When there is so much going on, what should fantasy gamers and sports fans focus on? This is the question I will answer for you in this series of articles entitled, “Lessons Learned.” I try to look beyond the obvious so won’t write, for example, that Christian McCaffrey is good. Having said that, this is Lessons Learned Week 8!
1) No One Should have been surprised by Tony Pollard’s Performance
Since he entered the league, Tony Pollard has been a better running back than Ezekiel Elliott.
If not for Elliott’s contract, and Jerry Jones’s unwillingness to admit a mistake, Pollard would be Dallas’s lead back. To Elliott’s dismay, he sat out Week 8 against the run sieve known as the Chicago Bears while Pollard exploded for 131 rushing yards and three scores on just 14 carries. That’s 9.4 Yards per Carry, folks. Elliott has never put up 9.4 Yards per Carry in 99 career regular-season or playoff starts. In the 19 career games, when Pollard has been given 10 or more carries, he averages 5.9 Yards per Carry. Only two backs this year, Khalil Herbert and Travis Etienne, are averaging more. Only Rashaad Penny did better last year.
As has been the case for years now, Pollard bests Elliott in virtually every performance and efficiency metric. Pick a metric, any metric. Breakaway Run Rate? Pollard’s 9.0-percent (No. 10) dwarfs Elliott’s 1.8-percent (No. 47). Yards per Touch? Compare Pollard’s 6.2 (No. 4) to Elliott’s 4.1 (No. 50). Maybe you favor Yards Created per Touch? Pollard more than doubles Elliott there, too. We could go on, but you get the idea. Other than a solid Red Zone Conversion Rate, there’s been little to explain Elliott’s 62-percent to 43-percent Snap Share advantage.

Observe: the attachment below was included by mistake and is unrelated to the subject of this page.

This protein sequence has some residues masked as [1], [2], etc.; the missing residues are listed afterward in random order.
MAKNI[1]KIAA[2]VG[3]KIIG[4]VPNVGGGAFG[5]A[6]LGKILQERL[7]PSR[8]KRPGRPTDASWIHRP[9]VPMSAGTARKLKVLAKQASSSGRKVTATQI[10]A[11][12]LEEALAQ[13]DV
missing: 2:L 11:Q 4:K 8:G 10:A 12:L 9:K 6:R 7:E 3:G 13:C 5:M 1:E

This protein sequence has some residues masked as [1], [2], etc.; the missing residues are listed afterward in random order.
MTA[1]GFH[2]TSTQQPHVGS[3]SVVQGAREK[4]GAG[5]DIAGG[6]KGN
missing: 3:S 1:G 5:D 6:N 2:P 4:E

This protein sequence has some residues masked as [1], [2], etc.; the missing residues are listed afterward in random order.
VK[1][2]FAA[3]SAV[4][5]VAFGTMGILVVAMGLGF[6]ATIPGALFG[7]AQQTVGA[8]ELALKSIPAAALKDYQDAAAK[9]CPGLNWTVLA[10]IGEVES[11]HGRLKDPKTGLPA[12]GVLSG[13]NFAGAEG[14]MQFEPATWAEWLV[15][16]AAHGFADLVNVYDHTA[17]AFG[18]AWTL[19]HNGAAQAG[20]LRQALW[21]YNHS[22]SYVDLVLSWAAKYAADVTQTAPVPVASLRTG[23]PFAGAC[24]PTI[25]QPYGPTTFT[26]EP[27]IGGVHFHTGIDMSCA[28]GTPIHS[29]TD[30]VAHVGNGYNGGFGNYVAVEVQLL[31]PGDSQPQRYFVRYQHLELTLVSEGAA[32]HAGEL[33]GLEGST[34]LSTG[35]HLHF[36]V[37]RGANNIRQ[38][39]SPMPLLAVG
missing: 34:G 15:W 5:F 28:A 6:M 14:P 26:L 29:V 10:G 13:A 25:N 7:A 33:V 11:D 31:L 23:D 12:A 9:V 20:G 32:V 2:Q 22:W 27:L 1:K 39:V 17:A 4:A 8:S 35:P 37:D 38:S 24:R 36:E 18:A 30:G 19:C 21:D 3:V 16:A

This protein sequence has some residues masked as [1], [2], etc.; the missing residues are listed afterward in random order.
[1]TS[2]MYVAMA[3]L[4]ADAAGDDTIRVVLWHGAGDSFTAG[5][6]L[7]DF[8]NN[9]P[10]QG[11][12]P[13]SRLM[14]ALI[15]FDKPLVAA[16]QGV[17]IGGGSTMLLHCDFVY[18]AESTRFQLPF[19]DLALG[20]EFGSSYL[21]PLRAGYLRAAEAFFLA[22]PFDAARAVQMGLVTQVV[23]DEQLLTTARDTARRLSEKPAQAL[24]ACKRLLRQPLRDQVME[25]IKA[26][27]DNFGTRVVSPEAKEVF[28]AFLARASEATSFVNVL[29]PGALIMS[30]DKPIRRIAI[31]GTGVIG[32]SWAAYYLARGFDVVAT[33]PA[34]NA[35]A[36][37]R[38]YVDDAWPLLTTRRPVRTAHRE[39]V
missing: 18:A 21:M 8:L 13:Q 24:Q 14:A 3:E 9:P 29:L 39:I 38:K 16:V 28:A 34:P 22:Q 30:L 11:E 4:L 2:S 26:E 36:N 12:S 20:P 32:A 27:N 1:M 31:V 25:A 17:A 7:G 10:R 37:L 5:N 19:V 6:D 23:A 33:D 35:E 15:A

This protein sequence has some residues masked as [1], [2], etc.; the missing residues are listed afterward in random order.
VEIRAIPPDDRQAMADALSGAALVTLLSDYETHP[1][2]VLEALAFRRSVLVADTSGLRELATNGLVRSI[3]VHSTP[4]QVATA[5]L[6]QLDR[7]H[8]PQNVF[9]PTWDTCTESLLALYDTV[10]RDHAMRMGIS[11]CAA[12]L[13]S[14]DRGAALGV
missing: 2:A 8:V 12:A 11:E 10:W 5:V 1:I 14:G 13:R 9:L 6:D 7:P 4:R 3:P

Action: When Elliott returns to health, performance aside, it’s Elliott’s backfield. It’s a shame, but Pollard dynasty managers need to hang in there. They will eventually cash in that winning Pollard dynasty ticket.
2) Look beyond the Top of the NFL Draft for Fantasy QB Greatness
This year’s NFL draft was the first in nine years in which no QB was selected among the top three picks. Over that stretch, 11 of the 13 top-three overall QBs have disappointed if not outright busted. None of us have Baker Mayfield, Sam Darnold, or Mitchell Trubisky on our rosters even though each was top-three in the last 5 years. We’re not sure about Trevor Lawrence or Zach Wilson either, but initial returns are troubling.
As it stands now, only five of this year’s top-24 fantasy quarterbacks were former top-three picks. Let’s face it, the NFL draft is a bad indicator of fantasy QB greatness. If we can’t rely on the NFL draft, where can we look? Actually, it’s rather easy. We need quarterbacks who can throw just well enough to stay on the field and who can run. The more they can run, the better. Two-thirds of this year’s QB1s in Fantasy Points per Game rank top-12 in QB Rushing Yards per Game.
Looking to the Future
That’s more than the number of Accuracy Rating leaders among fantasy leaders. Let that sink in… for fantasy, it’s better to have a QB that can sometimes make a good throw but can run like crazy than to have a guy who can sit back and fire a ball perfectly into a tight window. It’s how Justin Fields can throw for 151 yards in Week 8 but put up 30 fantasy points. It’s how Lamar Jackson, with one 300-yard passing game this season so far, is the top fantasy QB.
So, let the touts rave about C.J. Stroud, who never runs, and Bryce Young, who rarely runs, is undersized, shorter, and more than 30 pounds lighter than Fields. Watch their rookie fantasy rankings climb as NFL teams trade up to draft them early. We’ll sit back and let others draft them too high for fantasy. We’ll trade back and look for the next Lamar Jackson, Josh Allen, or Fields. In the next year, there’s a great chance that a running QB like Hendon Hooker outshines them all.
Action: In rookie drafts, a highly-drafted quarterback is never guaranteed NFL or fantasy success. In fact, history says the odds are against them. The best fantasy quarterbacks run a lot. Make finding rushing skills a 2023 QB requirement.